When I look back at my career I’ve worked on some exceptional teams with some exceptional people. There are a lot of nice things I could say about any number of them, but today I want to write about one in particular, polymath and renaissance man; and his name is Bob Antia.
Working with Bob
Bob not only has a wealth of knowledge and experience in a wide variety of topics; he’s an exceptionally gifted mentor and communicator that always been very generous with his time. He’s just naturally great at relating to me and honestly I don’t know it’s always that effortless for him or if he’s just that Good at Me, but each time I talk to the man I feel like I’ve learned something and I feel inspired to Do Something With It. No small feat!
I worked with Bob at Guardent building a managed security services offering that was later acquired by VeriSign. The few years I worked with him were among my favorites, and he’s one of the few people that has successfully negotiated with Ma Bell and choreographed a knife-switch architecture move that involved three separate datacenters. The guy is pro.
Bob May Know Something About Port
One of the things he’s known for is a rather exceptional collection of port. There was a Sunday my wife1 came into the house after running an errand and asked about him after hearing a Bob Antia on NPR’s The Splendid Table to discuss that very topic; surely that wasn’t the same Bob Antia but how many could there be, right?
When I emailed him to say she heard him the radio we traded some emails back and forth and I made a mental note of one offer in particular:
If you find yourself in the Boston area there is always an opportunity for a port tasting!
Port is one of those things I don’t really know much of anything about2. My BFF Eric is a big fan though, and the few times I had tried a port it was one he poured me. I thought it would be great to find a time when we were both in Boston and could get a peek through Bob’s port collection and also get a chance to introduce two of my favorite people to each other — there is considerable cross-over not only from their love of port but professionally as well.
When another long-time friend invited us out to Boston for a June wedding, I finally had a window of opportunity! As close friends and family will no doubt find completely predictable, I had unfortunately waited until too late to let him know I was in town 3, and he happened to be leaving on a trip with his family soon and we couldn’t get our schedules ironed out, but he did something equally amazing for me and offered to bring something by that I may enjoy.
Bob soon rolled by with one of his kids riding shotgun and dropped off a bottle of Dow’s 1977 vintage port, scolded me for tipping the bottle and drove off into the sunset leaving me with a bottle of port as old as I was. He says a common practice is to survey the people you’re sharing a bottle with on which has aged better — I can say with certainty that I’m going with the bottle, but like he says, “there’s always next year!”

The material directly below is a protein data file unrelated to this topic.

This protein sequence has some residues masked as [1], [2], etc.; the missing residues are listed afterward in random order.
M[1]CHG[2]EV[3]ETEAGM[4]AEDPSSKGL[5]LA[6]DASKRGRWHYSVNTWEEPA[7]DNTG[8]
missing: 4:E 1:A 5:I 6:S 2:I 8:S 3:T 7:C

A couple of nights later my wife and I met up with my BFF Eric and his special lady Clare for dinner at a tapas restaurant in the South End, and I proudly presented the bottle to my friend; not sure when I’d ever get to taste it because I had been informed at length mere hours earlier by an expert in such things that there is some effort that goes into having a bottle of vintage port. You can’t just open it up, put it in a paper bag and start sipping; it needs to be decanted for a few hours, and there is sediment in the bottle that needs to be removed (unless you want it in your glass).
My BFF is resourceful, and clearly very interested in drinking this bottle of port as soon as possible. The next day, I started getting iMessage photos from Clare that featured their hotel room with a contraption that was, obviously, the new decanter Eric bought at William Sonoma that afternoon. We weren’t sure about all the details yet, but we absolutely drove to the wedding with a decanter full of vintage port between Eric’s feet.
When we did eventually get to the port it was truly a wonderful experience; my wife said it reminded her of savoring a piece of chocolate and that was a fantastic observation. It was rich, luxurious, spicy and sweet all at once. A hint of licorice, berries, and herbs with the seductive deep plum-like red coloring, it has some weight to it while it’s in your mouth. It almost seems to have an unexpected viscosity to it when you feel it on your tongue.
I was driving us back to the city; so I didn’t have more than a glass of it, but the experience of drinking it was a true thrill; an exceptional bottle shared with equally exceptional people that I love dearly. I owe that moment to Bob and his generous heart, as much the friends I shared it with, and hope that I can get that tour through his cellar and continue to learn more about port and anything else he is kind enough to share with me.
No longer my wife, as of January 17, 2018. ↩
I love learning about anything that has nuance and sophistication to it, which is probably a contributing factor to my love of single-malt scotch. ↩
For what it’s worth I also didn’t bother to contact anyone in Boston until I got there and got settled in our apartment we rented for a week because I’m just that horrible! ↩